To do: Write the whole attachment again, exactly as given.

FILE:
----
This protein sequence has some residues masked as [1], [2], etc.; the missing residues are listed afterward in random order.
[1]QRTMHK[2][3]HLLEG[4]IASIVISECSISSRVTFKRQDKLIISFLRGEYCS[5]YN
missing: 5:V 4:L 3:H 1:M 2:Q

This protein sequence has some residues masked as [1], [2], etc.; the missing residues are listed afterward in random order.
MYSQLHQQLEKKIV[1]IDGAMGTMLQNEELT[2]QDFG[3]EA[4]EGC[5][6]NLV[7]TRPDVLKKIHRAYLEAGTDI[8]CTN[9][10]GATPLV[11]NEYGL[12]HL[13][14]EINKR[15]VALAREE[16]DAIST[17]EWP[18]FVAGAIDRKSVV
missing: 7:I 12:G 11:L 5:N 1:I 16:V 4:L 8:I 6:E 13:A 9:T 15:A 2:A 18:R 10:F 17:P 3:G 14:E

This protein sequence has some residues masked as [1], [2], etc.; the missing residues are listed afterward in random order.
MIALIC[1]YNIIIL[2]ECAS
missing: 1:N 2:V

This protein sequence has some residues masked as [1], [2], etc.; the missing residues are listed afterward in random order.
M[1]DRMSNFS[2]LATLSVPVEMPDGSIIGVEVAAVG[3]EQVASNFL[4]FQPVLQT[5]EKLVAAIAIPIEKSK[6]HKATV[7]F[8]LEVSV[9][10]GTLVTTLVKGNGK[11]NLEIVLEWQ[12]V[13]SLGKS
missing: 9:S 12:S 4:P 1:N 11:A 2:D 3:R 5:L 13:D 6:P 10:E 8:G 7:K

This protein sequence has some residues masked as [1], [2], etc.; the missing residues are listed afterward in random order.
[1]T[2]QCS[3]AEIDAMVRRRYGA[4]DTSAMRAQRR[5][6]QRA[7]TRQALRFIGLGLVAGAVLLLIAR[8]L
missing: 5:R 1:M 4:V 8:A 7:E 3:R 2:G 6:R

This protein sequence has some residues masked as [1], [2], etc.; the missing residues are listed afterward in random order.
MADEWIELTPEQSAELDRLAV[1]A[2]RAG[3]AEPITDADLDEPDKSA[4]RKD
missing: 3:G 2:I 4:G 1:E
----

This protein sequence has some residues masked as [1], [2], etc.; the missing residues are listed afterward in random order.
[1]QRTMHK[2][3]HLLEG[4]IASIVISECSISSRVTFKRQDKLIISFLRGEYCS[5]YN
missing: 5:V 4:L 3:H 1:M 2:Q

This protein sequence has some residues masked as [1], [2], etc.; the missing residues are listed afterward in random order.
MYSQLHQQLEKKIV[1]IDGAMGTMLQNEELT[2]QDFG[3]EA[4]EGC[5][6]NLV[7]TRPDVLKKIHRAYLEAGTDI[8]CTN[9][10]GATPLV[11]NEYGL[12]HL[13][14]EINKR[15]VALAREE[16]DAIST[17]EWP[18]FVAGAIDRKSVV
missing: 7:I 12:G 11:L 5:N 1:I 16:V 4:L 8:I 6:E 13:A 9:T 15:A 2:A 18:R 10:F 17:P 3:G 14:E

This protein sequence has some residues masked as [1], [2], etc.; the missing residues are listed afterward in random order.
MIALIC[1]YNIIIL[2]ECAS
missing: 1:N 2:V

This protein sequence has some residues masked as [1], [2], etc.; the missing residues are listed afterward in random order.
M[1]DRMSNFS[2]LATLSVPVEMPDGSIIGVEVAAVG[3]EQVASNFL[4]FQPVLQT[5]EKLVAAIAIPIEKSK[6]HKATV[7]F[8]LEVSV[9][10]GTLVTTLVKGNGK[11]NLEIVLEWQ[12]V[13]SLGKS
missing: 9:S 12:S 4:P 1:N 11:A 2:D 3:R 5:L 13:D 6:P 10:E 8:G 7:K

This protein sequence has some residues masked as [1], [2], etc.; the missing residues are listed afterward in random order.
[1]T[2]QCS[3]AEIDAMVRRRYGA[4]DTSAMRAQRR[5][6]QRA[7]TRQALRFIGLGLVAGAVLLLIAR[8]L
missing: 5:R 1:M 4:V 8:A 7:E 3:R 2:G 6:R

This protein sequence has some residues masked as [1], [2], etc.; the missing residues are listed afterward in random order.
MADEWIELTPEQSAELDRLAV[1]A[2]RAG[3]AEPITDADLDEPDKSA[4]RKD
missing: 3:G 2:I 4:G 1:E